“… If you’re not part of the institution you fall by the wayside”: Service providers’ perspectives on moving young men from disconnection and isolation to connection and belonging

4 min

Background

As a group young men are reluctant to seek help for health issues, especially those of a mental or emotional nature. There have been calls for improved services to support young men’s mental health and well-being.

The literature suggests that aspiring to adhere to hegemonic forms of masculinity negatively impacts on young men’s help-seeking for mental/emotional health problems. There is also evidence that young men have insufficient knowledge about mental health and symptoms of mental health problems.

The high suicide rate among young men is also of concern and requires services responsive to the needs of this group. The attitudes, beliefs and perceptions of service providers are important to consider with respect to improving service provision for young men.

Aim

To investigate service providers’ (in Ireland) perspectives on the factors that support or inhibit young men from engaging in services targeted at supporting their mental and emotional well-being.

Methods

Qualitative methodologies were used; 8 focus groups and 7 semi-structured interviews were conducted with service providers most likely to be in contact with young men including sports organisations, youth workers, primary care providers, mental health organisations and GPs.

Data were coded using a grounded theory approach by 2 authors, with differences in interpretations resolved by the third author. Themes were grouped into primary and sub-themes.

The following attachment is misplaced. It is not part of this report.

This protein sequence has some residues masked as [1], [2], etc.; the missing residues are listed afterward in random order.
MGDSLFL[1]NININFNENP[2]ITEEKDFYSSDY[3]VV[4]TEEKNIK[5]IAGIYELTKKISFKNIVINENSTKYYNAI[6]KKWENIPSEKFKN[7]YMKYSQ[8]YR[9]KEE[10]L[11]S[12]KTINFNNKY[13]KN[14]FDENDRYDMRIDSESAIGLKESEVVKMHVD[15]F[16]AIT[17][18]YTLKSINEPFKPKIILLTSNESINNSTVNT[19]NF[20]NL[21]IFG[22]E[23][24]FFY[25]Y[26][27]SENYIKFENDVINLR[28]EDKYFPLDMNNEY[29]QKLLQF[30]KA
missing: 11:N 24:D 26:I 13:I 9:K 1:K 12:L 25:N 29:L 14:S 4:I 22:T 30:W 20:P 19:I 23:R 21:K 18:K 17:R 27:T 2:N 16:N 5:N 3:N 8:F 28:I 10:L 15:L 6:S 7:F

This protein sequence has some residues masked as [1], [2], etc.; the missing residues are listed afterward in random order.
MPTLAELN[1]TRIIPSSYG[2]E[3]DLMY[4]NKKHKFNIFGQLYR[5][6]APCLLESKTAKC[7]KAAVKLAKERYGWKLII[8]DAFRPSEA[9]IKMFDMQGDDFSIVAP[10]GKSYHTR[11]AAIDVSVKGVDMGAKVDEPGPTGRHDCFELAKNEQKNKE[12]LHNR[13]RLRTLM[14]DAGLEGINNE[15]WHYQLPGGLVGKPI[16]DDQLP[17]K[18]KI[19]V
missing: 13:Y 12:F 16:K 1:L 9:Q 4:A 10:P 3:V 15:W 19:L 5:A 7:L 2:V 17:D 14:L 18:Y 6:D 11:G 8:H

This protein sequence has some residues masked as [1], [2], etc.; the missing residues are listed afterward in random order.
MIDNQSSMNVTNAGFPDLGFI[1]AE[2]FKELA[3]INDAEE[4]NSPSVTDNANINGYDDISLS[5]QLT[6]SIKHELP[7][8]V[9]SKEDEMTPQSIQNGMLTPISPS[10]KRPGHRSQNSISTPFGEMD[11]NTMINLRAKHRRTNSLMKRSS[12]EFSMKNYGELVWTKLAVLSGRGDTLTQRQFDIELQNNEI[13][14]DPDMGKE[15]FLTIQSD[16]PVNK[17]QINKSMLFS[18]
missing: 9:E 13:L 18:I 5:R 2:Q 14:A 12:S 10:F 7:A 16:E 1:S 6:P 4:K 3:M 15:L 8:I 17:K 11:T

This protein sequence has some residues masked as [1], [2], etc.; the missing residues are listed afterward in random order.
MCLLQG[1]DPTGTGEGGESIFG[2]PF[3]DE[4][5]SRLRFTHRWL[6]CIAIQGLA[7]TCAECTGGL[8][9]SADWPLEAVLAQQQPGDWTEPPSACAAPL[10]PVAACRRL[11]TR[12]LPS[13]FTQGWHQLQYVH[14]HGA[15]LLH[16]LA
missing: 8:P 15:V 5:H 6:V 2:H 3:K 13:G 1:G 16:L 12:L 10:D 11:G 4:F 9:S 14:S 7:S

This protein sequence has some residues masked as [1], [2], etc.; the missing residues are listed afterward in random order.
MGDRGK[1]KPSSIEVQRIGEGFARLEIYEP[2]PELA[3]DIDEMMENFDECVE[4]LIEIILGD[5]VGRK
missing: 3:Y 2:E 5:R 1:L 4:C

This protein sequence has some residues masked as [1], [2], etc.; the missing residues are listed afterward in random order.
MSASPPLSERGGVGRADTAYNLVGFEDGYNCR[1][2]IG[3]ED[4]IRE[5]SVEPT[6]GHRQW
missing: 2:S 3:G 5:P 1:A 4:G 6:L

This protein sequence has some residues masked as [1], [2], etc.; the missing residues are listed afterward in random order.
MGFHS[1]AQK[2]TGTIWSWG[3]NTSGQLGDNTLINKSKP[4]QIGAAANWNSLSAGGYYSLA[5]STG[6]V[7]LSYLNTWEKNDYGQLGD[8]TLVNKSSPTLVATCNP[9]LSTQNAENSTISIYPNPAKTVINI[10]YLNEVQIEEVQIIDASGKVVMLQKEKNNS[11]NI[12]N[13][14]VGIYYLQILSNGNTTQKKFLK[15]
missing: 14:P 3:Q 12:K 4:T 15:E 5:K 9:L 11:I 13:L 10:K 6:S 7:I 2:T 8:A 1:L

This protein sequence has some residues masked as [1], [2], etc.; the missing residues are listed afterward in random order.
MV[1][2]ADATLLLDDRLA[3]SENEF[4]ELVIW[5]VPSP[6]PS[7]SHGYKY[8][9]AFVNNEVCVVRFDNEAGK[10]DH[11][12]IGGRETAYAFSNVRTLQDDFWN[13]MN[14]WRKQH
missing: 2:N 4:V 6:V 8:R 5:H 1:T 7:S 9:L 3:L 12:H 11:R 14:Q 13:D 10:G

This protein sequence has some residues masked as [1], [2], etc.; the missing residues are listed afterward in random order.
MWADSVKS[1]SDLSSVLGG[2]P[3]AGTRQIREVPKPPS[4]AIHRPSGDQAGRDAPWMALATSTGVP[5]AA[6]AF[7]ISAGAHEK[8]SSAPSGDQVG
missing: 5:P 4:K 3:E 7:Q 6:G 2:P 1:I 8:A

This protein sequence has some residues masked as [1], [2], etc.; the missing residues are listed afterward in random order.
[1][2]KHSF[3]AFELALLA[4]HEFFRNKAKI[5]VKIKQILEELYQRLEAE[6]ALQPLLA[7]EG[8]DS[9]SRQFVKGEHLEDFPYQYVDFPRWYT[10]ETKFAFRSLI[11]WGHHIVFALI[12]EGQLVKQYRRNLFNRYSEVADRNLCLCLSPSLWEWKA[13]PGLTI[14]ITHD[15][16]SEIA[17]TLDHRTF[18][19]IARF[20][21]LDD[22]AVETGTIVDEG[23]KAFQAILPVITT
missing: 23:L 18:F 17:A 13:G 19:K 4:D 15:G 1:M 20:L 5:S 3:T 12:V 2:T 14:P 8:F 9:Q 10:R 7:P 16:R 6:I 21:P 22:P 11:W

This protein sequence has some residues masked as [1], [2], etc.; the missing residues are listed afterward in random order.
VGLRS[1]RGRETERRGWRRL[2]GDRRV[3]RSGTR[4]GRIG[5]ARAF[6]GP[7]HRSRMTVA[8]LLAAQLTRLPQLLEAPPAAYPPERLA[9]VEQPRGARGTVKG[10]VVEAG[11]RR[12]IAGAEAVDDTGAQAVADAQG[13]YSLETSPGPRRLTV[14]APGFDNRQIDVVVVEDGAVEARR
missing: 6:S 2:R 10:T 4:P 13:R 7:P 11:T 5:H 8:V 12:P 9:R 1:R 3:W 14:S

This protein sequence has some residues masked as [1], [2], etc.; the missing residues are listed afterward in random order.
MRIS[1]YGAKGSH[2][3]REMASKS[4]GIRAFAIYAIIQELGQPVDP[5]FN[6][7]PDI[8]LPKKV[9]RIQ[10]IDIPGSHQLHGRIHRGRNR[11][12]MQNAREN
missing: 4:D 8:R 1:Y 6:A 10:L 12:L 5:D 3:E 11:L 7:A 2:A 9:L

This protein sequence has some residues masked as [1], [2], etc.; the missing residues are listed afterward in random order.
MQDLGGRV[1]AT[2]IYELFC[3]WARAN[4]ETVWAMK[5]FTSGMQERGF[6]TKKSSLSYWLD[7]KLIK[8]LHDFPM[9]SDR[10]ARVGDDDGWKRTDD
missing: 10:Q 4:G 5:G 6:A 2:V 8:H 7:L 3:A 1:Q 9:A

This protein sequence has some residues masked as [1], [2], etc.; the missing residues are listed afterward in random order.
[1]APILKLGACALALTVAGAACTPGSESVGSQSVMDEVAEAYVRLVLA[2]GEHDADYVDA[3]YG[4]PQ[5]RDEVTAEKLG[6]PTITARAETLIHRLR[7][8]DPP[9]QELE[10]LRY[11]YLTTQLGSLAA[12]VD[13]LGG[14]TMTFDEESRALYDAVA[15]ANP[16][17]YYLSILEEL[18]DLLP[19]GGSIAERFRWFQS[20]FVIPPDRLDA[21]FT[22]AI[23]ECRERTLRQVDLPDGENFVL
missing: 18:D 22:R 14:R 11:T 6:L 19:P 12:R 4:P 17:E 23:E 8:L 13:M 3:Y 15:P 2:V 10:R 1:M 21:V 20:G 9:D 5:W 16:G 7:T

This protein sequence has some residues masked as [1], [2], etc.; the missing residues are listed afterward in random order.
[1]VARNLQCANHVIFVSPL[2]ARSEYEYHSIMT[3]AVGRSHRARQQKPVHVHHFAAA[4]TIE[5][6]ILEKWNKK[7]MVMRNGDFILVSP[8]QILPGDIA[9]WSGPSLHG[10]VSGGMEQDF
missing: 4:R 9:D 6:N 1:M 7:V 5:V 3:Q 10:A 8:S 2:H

Results

Participants indicated that their own views of mental health were more holistic than that of the young men they were in contact with who perceived mental health more in the context of mental illness only, illustrating some of the challenges in improving engagement between service providers and young men.

Conclusion

The data demonstrate conclusively the need to work from and nurture a positive, more holistic and strengths-based definition of mental health and well-being with young men.

This requires supporting practitioners to explore the world of young men, to work toward a better understanding of the defining events that mark boys and young men’s transition into manhood, to gain a better appreciation of the issues and challenges that they face, and the opportunities that exist for engagement.

The findings have informed the development of a Train the Trainer program (“Connecting with Young Men”), which is currently being delivered to service providers in Ireland and which may have implications for service provision elsewhere.


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